Supermarket Puts Plastic Bag Fees To A Good Use

IGA owner Charlie Reichert, left, Suffolk Legislator Robert Trotta, right, and Fort Salonga IGA’s manager Ryan Ceriello pictured last year when Reichert announced he would donate the store’s plastic bag fees to Huntington Hospital.

IGA owner Charlie Reichert, left, Suffolk Legislator Robert Trotta, right, and Fort Salonga IGA’s manager Ryan Ceriello pictured last year when Reichert announced he would donate the store’s plastic bag fees to Huntington Hospital.

By Connor Beach

cbeach@longislandergroup.com

The owner of two IGA markets in the Town of Huntington donated the proceeds from Suffolk’s 5-cent plastic bag fee – nearly $18,000 – to Huntington Hospital.

Charlie Reichert of Northport pledged last February he would donate to the hospital the money his IGA markets in Fort Salonga and East Northport brought in as a result of the county’s fee on single-use plastic bags. The two stores collected $17,810 in fees during 2018, according to hospital officials.

The county law requiring retailers to charge a nickel per plastic bag used by a customer was approved by the Suffolk Legislature in September 2016, and implemented at the start of last year.

Reichert said he came up with the idea to donate the fee after he heard customers complaining about having to pay a nickel for plastic bags, and that the money was just going back into the retailer’s pockets.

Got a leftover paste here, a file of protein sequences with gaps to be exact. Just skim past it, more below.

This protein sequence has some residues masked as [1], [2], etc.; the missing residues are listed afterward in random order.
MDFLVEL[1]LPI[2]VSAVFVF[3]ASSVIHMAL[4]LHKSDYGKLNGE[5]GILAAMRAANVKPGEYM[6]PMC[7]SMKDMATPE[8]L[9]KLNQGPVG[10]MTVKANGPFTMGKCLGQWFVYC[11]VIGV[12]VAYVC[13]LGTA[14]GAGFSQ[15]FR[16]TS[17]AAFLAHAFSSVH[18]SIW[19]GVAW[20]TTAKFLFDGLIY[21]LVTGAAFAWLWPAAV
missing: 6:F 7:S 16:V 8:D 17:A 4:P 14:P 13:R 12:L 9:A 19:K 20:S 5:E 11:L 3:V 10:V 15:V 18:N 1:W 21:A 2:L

Reichert and his wife Helen have been major donors to Huntington Hospital, and the money from the plastic bag fee will go towards the newly opened Center for Mothers and Babies. The center provides 19 private rooms for mothers and their babies complete with sleeper sofas for a significant other, hospital officials said.

“Charles and his family’s generosity has helped Huntington Hospital to continue to provide cutting-edge medical care to the people of Suffolk County,” Huntington Hospital’s executive director Dr. Nick Fitterman said.

Officials from Suffolk County Legislator William “Doc” Spencer’s office said they are still putting together a report with data on the impact of the bill, but preliminary information from the Food Industry Alliance of New York State indicates member stores saw an 80 percent reduction in plastic bag usage over the first three quarters of 2018.